Aiming to make its local solar manufacturers competitive on the global stage, the Indian government has proposed direct financial support of INR110 billion (US$1.7 billion) and a 12GW allocation of public sector tenders mandated to include locally sourced PV equipment.
The Ministry of New and Renewable Energy (MNRE) issued a number of policy support proposals on Friday and is now seeking comments from stakeholders by 31 December this year.
Last week, both sides involved in the anti-dumping case against imports of cells and modules from China, Taiwan and Malaysia aired their cases at an oral hearing in Delhi, which has been followed by the government releasing this range of alternative support measures.
Intentions to encourage production of polysilicon, wafers and ingots from scratch, rather than just cells and modules, featured prominently in the proposals.
Indeed, in today’s guest blog on PV Tech, the head of the Indian Solar Manufacturers Association (ISMA) claimed that increased module production would naturally result in a boost to in-country development of batteries, glass, wafers and other products.
MNRE divulged that as of 31 July this year, installed capacity of cells and modules in India stood at 3.1GW and 8.8GW respectively. More importantly, it noted that actual capacity utilisation of this stands at just 1.5GW for cells and 2-3GW for modules and it blamed this on “stiff competition from imports”.
However, actual installed capacity is under some contention, with analysts noting earlier in the year that much of it had either become obsolete or too old. MNRE also said that very few Indian players have migrated to Passivated Emitter Rear Cell (PERC) technology yet, despite this trend in global manufacturing at large. The ministry also highlighted that current cell manufacturing capabilities are well below the 20GW per annum required for india’s downstream targets.
The industry already benefits from the Modified Special Incentive Package Scheme (M-SIPS), which is a capital subsidy for electronics manufacturers, but analysts have previously noted significant delays in dispersing these sops.
The original Domestic Content Requirement (DCR) policy came to end and on 14 December after a WTO ruling against it, having achieved 1,436MW of commissioned capacity, with another 1GW under construction. Now the only legal DCR tenders are those for government and public sector entities (CPSUs).
In light of this, the Indian government has now proposed direct financial support of INR110 billion (US$1.7 billion) along with significant concessions of the following structure:
- Having successfully carried out 1GW under the CPSU scheme, the plan is to raise this allocation to a whopping 12GW, a plan that many local manufacturers have been calling for them to carry out capacity expansions with confidence brought by an “assured DCR component”. Analysts in the past have noted potential trouble with this policy in the form of Discoms not wanting to buy power at slightly higher prices.
- A ‘quality order’ for cells and modules has been brought in. In light of this, the DCR will be reviewed annually to mandate a certain percentage of cells in the programme to be of higher quality, with this percentage and level of quality to increase each year.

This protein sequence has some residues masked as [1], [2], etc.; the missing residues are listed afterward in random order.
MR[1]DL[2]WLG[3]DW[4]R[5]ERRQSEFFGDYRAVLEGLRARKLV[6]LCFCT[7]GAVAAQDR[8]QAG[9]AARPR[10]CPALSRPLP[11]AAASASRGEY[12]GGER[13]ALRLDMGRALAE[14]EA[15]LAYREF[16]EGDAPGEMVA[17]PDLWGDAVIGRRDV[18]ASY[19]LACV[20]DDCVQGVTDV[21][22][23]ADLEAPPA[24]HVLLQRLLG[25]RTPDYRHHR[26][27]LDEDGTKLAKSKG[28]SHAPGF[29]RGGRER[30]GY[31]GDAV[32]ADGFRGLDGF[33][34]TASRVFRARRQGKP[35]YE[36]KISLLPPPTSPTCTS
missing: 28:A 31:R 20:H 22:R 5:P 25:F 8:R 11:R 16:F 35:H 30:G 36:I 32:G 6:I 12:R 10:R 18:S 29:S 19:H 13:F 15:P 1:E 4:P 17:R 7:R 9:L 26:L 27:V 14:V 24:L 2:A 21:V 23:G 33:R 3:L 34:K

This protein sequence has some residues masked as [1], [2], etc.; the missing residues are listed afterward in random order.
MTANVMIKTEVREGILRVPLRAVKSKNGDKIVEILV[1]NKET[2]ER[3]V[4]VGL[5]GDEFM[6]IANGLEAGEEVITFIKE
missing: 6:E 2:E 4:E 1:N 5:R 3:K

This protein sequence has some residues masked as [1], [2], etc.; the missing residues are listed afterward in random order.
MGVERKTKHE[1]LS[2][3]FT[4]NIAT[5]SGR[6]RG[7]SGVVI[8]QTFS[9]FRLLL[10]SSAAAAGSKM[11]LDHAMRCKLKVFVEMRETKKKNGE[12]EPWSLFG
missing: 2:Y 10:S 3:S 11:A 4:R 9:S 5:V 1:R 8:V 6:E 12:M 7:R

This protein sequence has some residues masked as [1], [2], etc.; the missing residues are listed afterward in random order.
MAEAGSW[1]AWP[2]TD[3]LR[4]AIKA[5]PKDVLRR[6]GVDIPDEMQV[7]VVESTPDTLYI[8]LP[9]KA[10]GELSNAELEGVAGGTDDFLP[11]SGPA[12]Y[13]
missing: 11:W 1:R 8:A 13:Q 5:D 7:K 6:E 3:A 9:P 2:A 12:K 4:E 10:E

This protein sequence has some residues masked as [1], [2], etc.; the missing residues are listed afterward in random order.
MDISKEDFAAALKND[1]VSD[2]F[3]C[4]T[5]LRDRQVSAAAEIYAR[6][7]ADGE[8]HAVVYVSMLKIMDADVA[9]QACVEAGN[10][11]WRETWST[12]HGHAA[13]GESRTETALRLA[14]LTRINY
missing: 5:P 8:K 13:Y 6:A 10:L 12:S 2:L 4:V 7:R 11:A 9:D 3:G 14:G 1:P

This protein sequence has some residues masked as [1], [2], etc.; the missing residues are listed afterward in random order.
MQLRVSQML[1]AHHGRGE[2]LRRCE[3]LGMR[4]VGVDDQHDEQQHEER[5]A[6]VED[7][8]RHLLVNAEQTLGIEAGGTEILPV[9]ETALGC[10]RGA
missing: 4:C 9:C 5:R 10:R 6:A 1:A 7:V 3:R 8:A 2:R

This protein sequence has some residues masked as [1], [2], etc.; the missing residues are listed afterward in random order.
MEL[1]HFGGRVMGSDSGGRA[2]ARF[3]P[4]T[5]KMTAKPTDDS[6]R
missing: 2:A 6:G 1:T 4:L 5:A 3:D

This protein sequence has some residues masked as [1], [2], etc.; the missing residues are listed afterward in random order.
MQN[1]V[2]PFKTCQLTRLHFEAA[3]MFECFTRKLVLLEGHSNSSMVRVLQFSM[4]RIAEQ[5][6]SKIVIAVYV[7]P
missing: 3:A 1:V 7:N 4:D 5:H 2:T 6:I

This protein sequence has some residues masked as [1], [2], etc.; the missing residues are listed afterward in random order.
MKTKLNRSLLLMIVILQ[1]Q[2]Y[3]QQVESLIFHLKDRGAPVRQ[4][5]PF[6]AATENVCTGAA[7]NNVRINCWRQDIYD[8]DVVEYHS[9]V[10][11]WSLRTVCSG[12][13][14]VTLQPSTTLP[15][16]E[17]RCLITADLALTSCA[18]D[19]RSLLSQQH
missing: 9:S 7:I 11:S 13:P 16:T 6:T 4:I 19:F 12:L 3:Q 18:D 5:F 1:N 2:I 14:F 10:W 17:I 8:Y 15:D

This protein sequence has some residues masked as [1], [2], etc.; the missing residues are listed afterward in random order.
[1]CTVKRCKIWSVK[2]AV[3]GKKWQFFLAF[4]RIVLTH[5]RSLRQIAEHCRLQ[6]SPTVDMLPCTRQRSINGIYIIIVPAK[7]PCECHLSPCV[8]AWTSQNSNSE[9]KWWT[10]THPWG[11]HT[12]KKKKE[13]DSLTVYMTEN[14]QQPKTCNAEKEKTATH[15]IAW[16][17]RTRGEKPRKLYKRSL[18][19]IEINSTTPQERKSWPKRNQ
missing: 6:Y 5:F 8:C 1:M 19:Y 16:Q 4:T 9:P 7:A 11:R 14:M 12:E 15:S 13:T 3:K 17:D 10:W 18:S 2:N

- A similar policy will ensure a gradual increase of focus further upstream. In this case, part of the DCR allocation would again be earmarked for certain components in the earlier stages of production. This would also be increased over time to encourage “backward integration” and achieve production in India across the entire chain of PV manufacturing.
Other stages of this backward integration plan included aims to make the rooftop DCR component entirely made up of domestically-sourced cells by 2022. Meanwhile, 20% of DCR modules should have come from domestic wafers by 2019/20 under a tendering programme. A similar 20% policy will come in for polysilicon, but a year later in 2020/21. MNRE said this category would be independent from the quality orders categories mentioned above.
- Aiming for an additional 10GW of manufacturing capacity over a five-year period, a 30% subsidy would be offered for setting up or upgrading local manufacturing. This will be given to the following production stages, subject to the upper limits indicated below (Cr refers to INR10 million):
The new 10GW will be made up of the following segments:
- The Indian Renewable Energy Development Agency (IREDA) would offer an interest subvention of 3% to manufacturing capacity being set up without capital subsidy.
- A selection of PSUs will be chosen to set up integrated manufacturing all the way from polysilicon to modules of 1GW capacity each, with financial support from government.
- Capital goods required for setting up solar manufacturing facilities would be exempt from customs duty.
- MNRE noted the very high costs of power when carrying out such manufacturing and is proposing to offset such costs by allowing the manufacturing unit to set up a PV plant (or floating solar plants at designated reservoirs) of twice the required energy capacity and receive financial rewards for feeding excess electricity to the grid. However, using this model would block the unit from receiving other capital subsidies or interest subventions mentioned above.
- Finally, a subsidy scheme to support technology upgrades and R&D was put forward, although this policy requires separate guidelines.
The proposed policies in full can be found here.